Consumer practices must find value in messaging

The struggling US economy means consumer PR pros need to adjust their efforts to be sensitive to many individuals' current hesitation to spend.

The struggling US economy means consumer PR pros need to adjust their efforts to be sensitive to many individuals' current hesitation to spend.

“Though you can't predict exactly where the economy will go, I think we are going to be in store for quite some time with ‘how to do more with less,'” says Lisa Rosenberg, partner and MD of Porter Novelli's New York office.

Value is the key message these days for consumer practices looking to promote products across various price ranges. Maureen Lippe, president of Lippe Taylor, says her consumer practice looks for a value connection with every client and product it represents.

“As PR practitioners, we've got to look for that now more than ever,” she explains. “And we don't usually start out that way.”

And the value message doesn't just mean emphasizing low prices. Lippe points out that the message can be as simple as calling attention to the savings of time, money, and energy through online shopping.

“We are catering to those smart shoppers and reminding them to be smart shoppers,” she notes, adding that online retailers are now increasingly appealing to consumers.

“Who wants the inconvenience, who has the time, and who has money to be driving around these days?” Lippe says.

Andrea Morgan, MD and EVP of consumer brands at Euro RSCG Worldwide PR, says it is important to focus on value and quality, even during the winter holiday shopping season when consumer spending is usually more liberal.

“We understand it's not going to be like years past, where a family was spending $500 on gifts,” she says. “They are going to be cutting back.”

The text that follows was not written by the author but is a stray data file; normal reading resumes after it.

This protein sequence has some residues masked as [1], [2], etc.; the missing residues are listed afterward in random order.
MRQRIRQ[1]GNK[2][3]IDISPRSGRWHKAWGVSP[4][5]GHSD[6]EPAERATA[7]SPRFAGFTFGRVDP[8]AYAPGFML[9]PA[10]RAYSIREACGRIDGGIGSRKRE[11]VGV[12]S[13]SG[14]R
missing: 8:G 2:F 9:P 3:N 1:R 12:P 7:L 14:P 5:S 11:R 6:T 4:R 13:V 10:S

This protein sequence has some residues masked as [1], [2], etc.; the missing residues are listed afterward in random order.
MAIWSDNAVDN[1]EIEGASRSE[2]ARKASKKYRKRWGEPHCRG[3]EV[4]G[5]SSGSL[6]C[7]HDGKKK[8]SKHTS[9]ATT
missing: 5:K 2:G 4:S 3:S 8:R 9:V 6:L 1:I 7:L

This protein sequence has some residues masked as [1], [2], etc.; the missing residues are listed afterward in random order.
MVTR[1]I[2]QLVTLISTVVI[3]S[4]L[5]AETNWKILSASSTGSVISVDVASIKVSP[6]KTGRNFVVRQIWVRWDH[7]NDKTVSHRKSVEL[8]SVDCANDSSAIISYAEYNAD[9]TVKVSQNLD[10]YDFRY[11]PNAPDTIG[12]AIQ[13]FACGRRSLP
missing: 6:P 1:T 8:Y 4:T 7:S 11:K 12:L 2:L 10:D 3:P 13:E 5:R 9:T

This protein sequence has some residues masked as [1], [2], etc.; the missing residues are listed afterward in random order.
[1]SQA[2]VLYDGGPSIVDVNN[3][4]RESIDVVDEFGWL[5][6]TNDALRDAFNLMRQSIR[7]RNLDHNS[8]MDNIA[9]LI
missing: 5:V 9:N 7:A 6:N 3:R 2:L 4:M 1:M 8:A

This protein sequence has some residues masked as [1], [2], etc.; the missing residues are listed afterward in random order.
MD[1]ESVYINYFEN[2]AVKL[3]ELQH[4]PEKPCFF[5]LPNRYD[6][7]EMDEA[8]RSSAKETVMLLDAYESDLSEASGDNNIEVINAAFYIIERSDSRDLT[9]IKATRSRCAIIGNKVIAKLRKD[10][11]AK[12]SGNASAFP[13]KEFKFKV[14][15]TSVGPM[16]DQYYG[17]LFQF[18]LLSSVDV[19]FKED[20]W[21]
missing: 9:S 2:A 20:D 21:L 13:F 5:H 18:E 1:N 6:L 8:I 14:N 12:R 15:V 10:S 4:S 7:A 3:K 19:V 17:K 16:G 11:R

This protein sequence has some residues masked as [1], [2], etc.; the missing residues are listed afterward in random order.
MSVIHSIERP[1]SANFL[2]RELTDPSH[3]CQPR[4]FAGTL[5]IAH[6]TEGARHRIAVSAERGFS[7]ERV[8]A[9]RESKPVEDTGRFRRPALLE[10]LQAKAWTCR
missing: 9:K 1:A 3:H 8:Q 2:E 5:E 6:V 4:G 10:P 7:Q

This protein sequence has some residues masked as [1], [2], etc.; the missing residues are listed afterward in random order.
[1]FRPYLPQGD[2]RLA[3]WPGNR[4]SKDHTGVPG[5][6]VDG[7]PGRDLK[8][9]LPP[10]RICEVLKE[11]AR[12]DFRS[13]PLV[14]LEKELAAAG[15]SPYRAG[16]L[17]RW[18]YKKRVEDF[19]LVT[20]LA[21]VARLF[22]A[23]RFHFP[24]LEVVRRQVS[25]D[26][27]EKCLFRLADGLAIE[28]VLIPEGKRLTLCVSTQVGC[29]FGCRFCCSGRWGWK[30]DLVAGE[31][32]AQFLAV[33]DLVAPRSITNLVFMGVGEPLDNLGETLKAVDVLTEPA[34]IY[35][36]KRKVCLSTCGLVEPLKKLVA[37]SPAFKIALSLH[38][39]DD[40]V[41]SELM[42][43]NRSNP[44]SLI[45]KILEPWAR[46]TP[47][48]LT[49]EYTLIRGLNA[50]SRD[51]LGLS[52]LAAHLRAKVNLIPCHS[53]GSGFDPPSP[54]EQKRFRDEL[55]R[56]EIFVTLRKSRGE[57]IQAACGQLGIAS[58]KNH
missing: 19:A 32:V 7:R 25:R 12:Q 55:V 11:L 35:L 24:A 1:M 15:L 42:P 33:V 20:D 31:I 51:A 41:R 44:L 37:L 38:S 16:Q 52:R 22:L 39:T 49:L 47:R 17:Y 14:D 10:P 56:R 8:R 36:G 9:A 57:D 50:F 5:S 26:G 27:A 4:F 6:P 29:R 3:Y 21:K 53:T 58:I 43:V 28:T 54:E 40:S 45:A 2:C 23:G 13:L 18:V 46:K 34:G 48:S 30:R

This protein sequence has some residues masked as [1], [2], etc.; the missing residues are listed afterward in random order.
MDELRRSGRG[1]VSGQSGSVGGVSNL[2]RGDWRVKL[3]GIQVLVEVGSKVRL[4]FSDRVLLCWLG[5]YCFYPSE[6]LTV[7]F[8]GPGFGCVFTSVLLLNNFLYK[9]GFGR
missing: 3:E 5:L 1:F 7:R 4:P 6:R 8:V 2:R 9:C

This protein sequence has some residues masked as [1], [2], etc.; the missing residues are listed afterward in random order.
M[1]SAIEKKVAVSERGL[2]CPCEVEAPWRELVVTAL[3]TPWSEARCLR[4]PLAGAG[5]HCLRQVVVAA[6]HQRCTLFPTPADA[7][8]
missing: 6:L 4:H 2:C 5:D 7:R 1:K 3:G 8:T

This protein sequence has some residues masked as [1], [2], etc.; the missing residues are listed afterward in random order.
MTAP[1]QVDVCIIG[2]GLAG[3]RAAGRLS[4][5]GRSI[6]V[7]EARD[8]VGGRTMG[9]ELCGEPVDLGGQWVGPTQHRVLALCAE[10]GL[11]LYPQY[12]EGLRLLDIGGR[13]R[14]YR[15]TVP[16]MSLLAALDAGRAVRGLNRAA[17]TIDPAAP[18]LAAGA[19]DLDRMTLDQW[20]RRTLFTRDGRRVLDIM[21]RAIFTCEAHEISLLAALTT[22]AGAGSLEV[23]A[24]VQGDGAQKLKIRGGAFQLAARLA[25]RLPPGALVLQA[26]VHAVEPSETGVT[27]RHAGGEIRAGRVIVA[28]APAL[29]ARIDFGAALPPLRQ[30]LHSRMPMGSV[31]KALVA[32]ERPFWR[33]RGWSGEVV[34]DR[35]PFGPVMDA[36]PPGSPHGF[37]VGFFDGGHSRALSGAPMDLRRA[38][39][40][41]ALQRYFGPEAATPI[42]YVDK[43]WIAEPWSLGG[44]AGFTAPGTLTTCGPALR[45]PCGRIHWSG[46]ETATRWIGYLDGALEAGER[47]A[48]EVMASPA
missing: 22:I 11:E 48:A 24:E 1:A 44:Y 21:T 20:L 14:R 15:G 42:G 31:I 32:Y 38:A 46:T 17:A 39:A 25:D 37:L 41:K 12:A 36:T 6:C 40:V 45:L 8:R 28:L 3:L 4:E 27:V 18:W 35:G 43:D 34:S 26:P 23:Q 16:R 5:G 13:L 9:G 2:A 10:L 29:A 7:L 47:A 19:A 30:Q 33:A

After the surge in popularity of ‘staycations' this summer, Morgan's consumer practice is now stressing the concept that reinventing the home through small purchases can be a cheap way for consumers to update their décor in a do-it-yourself fashion for the holiday season.

“The housing market is in a tight situation, gas prices are high, and the airlines are not cheap,” she explains. “So what are the things they can do in their own homes to feel like they are doing something special for themselves?”

Many clients increasingly want to assess the impact of their messaging on consumers during the economic downturn. For example, CarryOn has started to put more emphasis on brand development work.

“Clients are asking for more formal research to back up their positions and counsel to determine best next steps,” says Jamie Douglas, SVP of brand development at CarryOn.

Porter Novelli's consumer unit uses in-depth surveys of various focus groups to understand how target audiences think and behave.

“Understanding your target and really honing in on what makes them tick is that much more important when you have an economy like [this] because there is less room for error,” says Rosenberg.

Key points

  • PR efforts must be mindful that consumers are more hesitant to spend money, even during designated shopping seasons
  • Emphasizing value is an effective way to reach consumers during the economic downturn
  • Thorough audience research is key for developing insights on branding and messaging

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